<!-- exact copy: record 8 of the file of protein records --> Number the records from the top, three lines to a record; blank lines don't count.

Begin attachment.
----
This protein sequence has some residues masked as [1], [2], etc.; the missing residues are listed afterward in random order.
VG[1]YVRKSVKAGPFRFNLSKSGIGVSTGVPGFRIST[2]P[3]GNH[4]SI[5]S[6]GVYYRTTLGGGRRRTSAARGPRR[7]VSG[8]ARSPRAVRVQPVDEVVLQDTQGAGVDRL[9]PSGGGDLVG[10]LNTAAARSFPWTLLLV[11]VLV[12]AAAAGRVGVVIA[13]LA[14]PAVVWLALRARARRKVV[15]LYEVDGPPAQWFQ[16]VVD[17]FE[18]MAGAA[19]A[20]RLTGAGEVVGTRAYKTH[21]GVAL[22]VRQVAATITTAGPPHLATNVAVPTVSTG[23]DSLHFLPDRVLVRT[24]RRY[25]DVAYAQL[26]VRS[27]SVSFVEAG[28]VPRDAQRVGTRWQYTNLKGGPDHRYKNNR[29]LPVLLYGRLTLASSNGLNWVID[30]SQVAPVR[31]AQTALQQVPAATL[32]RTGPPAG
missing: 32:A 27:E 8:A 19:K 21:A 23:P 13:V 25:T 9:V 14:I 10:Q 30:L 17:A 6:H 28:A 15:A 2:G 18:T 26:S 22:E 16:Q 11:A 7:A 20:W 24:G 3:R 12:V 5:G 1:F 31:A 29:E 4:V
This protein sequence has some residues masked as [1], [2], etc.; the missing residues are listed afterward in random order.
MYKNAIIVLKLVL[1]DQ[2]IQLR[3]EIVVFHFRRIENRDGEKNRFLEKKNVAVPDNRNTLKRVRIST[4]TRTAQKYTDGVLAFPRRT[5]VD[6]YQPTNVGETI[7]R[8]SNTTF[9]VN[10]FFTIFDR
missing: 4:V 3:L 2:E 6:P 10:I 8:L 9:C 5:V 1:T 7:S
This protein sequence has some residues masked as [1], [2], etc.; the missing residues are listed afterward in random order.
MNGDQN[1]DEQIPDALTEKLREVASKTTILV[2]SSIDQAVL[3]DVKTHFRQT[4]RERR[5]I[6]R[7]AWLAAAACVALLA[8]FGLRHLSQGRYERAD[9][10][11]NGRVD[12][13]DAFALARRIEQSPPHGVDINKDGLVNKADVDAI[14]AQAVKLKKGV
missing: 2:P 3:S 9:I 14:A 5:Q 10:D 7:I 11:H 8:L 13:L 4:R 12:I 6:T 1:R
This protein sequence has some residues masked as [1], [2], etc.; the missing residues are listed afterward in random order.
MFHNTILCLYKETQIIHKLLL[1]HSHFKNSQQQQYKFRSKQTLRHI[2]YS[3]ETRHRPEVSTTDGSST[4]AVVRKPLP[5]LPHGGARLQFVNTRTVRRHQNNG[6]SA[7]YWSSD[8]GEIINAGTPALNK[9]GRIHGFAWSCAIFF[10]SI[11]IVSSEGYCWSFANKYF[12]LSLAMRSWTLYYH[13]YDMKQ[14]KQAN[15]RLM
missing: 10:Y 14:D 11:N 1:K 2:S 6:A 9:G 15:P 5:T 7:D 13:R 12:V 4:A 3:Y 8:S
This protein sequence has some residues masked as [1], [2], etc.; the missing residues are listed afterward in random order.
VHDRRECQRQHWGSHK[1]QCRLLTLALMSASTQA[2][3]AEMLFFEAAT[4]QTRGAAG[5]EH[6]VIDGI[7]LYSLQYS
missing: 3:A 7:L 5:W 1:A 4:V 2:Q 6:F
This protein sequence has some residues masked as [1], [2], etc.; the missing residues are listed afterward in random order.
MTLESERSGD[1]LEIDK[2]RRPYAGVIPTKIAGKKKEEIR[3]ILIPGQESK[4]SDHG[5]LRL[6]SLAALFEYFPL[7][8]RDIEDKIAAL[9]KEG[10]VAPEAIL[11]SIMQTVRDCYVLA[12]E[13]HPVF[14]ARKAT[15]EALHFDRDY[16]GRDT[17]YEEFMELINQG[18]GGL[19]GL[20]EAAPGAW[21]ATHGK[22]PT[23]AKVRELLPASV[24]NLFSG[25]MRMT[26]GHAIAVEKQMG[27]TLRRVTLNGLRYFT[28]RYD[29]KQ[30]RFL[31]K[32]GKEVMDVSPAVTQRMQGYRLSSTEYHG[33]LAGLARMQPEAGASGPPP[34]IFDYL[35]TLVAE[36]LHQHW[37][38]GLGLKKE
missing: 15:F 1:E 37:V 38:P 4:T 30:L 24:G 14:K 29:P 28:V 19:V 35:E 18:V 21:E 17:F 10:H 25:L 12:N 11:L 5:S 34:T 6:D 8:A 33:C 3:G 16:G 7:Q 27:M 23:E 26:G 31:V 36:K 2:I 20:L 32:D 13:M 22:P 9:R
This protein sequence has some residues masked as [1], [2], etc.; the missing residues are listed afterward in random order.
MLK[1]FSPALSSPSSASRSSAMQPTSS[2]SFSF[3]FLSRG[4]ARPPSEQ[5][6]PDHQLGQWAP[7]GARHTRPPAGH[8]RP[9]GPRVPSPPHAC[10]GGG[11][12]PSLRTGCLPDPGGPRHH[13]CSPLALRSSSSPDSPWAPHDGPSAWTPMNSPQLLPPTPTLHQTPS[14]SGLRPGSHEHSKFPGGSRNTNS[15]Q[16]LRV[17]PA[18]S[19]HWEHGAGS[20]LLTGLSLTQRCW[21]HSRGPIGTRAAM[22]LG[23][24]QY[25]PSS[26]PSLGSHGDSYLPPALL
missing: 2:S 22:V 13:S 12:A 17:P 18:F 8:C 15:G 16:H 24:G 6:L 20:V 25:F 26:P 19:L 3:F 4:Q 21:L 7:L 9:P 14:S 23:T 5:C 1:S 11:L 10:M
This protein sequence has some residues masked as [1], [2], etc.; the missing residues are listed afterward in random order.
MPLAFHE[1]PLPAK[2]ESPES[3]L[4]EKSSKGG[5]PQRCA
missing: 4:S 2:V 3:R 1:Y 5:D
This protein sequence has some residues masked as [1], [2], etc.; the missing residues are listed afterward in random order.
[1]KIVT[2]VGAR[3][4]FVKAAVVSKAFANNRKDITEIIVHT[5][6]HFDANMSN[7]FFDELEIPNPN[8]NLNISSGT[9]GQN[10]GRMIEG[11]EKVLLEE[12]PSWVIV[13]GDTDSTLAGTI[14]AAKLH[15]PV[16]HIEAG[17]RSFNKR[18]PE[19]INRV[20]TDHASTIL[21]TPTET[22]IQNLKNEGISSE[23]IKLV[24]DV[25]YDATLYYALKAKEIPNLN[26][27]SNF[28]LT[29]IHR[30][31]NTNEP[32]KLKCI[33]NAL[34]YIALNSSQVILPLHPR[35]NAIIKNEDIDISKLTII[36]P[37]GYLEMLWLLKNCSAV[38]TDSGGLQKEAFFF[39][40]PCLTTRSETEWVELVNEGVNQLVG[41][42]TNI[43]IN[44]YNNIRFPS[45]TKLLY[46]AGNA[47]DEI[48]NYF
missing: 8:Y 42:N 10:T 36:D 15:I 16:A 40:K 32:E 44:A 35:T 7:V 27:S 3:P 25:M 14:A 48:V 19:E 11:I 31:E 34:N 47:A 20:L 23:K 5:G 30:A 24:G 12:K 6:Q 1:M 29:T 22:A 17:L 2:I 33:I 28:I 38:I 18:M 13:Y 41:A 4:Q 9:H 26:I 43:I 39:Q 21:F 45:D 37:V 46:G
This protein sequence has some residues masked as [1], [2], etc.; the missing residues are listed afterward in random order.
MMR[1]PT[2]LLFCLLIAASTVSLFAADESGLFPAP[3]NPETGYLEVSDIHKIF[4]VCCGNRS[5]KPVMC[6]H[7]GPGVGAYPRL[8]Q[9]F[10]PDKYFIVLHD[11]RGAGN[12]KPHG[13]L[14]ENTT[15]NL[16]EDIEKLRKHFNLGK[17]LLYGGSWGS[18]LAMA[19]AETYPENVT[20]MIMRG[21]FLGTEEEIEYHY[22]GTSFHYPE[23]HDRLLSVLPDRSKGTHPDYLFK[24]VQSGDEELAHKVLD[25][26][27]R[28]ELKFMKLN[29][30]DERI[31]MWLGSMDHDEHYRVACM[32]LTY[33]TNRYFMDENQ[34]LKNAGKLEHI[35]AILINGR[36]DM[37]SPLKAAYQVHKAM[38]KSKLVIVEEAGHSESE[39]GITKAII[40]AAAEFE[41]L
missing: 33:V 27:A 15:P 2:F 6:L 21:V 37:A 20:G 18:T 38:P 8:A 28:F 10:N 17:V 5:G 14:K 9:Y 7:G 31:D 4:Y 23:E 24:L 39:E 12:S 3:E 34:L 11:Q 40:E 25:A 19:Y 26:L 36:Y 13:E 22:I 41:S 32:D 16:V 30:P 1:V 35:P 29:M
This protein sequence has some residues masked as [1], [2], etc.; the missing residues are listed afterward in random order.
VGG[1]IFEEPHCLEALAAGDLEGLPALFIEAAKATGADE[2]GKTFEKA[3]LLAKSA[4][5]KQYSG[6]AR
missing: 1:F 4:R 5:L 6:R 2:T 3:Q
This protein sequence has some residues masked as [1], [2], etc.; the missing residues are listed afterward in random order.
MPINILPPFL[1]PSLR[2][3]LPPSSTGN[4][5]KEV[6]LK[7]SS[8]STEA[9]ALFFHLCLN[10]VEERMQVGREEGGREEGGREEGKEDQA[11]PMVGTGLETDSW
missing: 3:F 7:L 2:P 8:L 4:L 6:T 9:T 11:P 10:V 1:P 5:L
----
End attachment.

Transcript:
This protein sequence has some residues masked as [1], [2], etc.; the missing residues are listed afterward in random order.
MPLAFHE[1]PLPAK[2]ESPES[3]L[4]EKSSKGG[5]PQRCA
missing: 4:S 2:V 3:R 1:Y 5:D